• Trisha Lord

Dialogue as a Building Block of the Thinking Environment


One of the four building blocks of a Thinking Environment is Dialogue. Dialogue in a Thinking Environment is what happens when we are two people, thinking together about the same question. It's distinct from the other building block, which I've made a separate video about, which is Thinking Pairs.


In Thinking Pairs, as you will see from that video, each person is thinking about their own topic or their own question. They're each choosing their own distinct thing to think about and the other person who's listening to them, isn't replying. They're listening to ignite (more about listening to ignite in the little video on the two worlds of thinking, and in the other video on managing the three streams of attention).


Dialogue is what happens when we move back from the world of fully independent thinking that we create for each other in Thinking Pairs, and we move back into the more normal, more every day, more familiar world of what we call exchange thinking. And we are two people, and we are wanting to do the best possible job that we can of thinking together, and we're thinking together about the same topic, the same question.



Probably, if we're smart about it, what we will have done before we got started is use the Issues into Questions exercise. (You can watch the video on turning issues into questions here)


We would have thought about the issue that we're wanting to have a dialogue on, we will have thought about the outcome that we want to achieve by the time we're done with our dialogue, and we would have crafted a question to ignite our thinking and to get us started.


Then, how the Dialogue works is that one person that asks the other person the question that we've crafted, and as we know, from the Thinking Environment, questions get thinking. The minute somebody asks you a question, you start thinking about it. How are you? You start thinking about that.


So, you've crafted your question, one person asks the other person in the dialogue the question, and the person receiving the question will automatically start to think about it. The person that asked the question settles back; they settle back into being a Thinking Partner.


What that means is that they get interested in the thinking of the person that they're in the dialogue with, the thinking that they're listening to, and they get interested not just in what they're hearing that person say, but they're interested in the thinking that that person is doing and where that thinking is taking them.


This is an incredibly sophisticated skill, because when we're in Dialogue, and we're both thinking together about the same question, we have an investment, and we have a part of our mind that is going to be responding to what we're hearing from the other person. Do they think about this in the same way as we do? Do we like what they're saying? Do we agree with it? Does it fit with what we think? Do we understand it?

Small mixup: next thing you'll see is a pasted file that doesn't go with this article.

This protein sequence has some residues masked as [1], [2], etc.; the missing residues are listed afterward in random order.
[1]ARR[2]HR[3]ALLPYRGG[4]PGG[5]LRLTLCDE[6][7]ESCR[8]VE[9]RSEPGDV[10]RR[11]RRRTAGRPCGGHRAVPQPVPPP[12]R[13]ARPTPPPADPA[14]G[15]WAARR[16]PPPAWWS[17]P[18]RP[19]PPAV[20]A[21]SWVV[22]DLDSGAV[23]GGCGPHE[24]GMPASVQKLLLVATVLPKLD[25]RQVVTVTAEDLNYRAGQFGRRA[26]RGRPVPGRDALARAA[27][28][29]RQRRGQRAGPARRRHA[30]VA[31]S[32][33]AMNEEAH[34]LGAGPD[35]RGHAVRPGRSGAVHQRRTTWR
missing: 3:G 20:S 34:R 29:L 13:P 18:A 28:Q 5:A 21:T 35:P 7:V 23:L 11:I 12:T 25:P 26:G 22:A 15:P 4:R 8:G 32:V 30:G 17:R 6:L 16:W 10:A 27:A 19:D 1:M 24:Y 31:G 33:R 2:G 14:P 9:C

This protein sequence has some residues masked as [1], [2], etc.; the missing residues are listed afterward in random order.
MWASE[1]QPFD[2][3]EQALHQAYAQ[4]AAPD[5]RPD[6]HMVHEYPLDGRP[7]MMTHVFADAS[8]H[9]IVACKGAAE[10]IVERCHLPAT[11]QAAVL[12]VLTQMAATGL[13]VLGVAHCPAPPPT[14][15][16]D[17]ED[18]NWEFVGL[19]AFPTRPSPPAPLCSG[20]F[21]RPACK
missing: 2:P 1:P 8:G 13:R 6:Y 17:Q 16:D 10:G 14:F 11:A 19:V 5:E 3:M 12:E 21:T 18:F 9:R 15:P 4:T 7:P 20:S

So there'll be a lot in us that is wanting to respond and reply to what we're hearing from the person that we're in the Dialogue with, but because we're wanting to create a Thinking Environment, we'll be doing a good job of managing that stream of attention which we call our response and we'll be replacing it with genuine interest in where this person's thinking is going, and we'll be at ease because we'll have made an agreement with the person that we're in the dialogue with, that at some point, they are going to remember to stop their turn because they are committed to the Component of Equality, and because they - even whilst they're thinking about what they think in response to the question - are still genuinely interested in our thinking, and they want to know what it is.


So, we can relax, we can settle back, we can get interested, knowing that at some point, they're going to stop their turn and hand it over to us with a simple question: "So what do you think?" And then it becomes our turn, and they do exactly the same for us that we have just done for them. They settle back. They get interested, not just in what they're hearing us say, but in where our thinking is going.


And at some point, we remember that this is a Dialogue and not a Thinking Pair. And so we choose to hand the turn over again and we hand it back to them again with that same simple question: "What do you think? What do you think now? Or what are your thoughts?" And they might say something that we don't agree with, and that's going to be an interesting challenge, which I'm going to talk about in another video on disagreement and the Component of Difference. (follow this link to watch this video)


But actually, if we genuinely are interested in each other's thinking, and there's no competition between us, and we want to know what each other thinks, and we have a turnover frequently, and we listen - safeguarding the promise of no interruption - probably what we're going to find is that the Dialogue itself becomes a third person in this relationship. It takes on a life of its own, and we find ourselves going into unexplored territory - both of us - that we didn't know this Dialogue was going to take us there, and we begin to co-create a way forward with whatever it is that we're thinking about.

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I want to share this marvelous little exercise that we do in the Thinking Environment, which is called turning issues into questions. It's one of my favorite things in the Thinking Environment actuall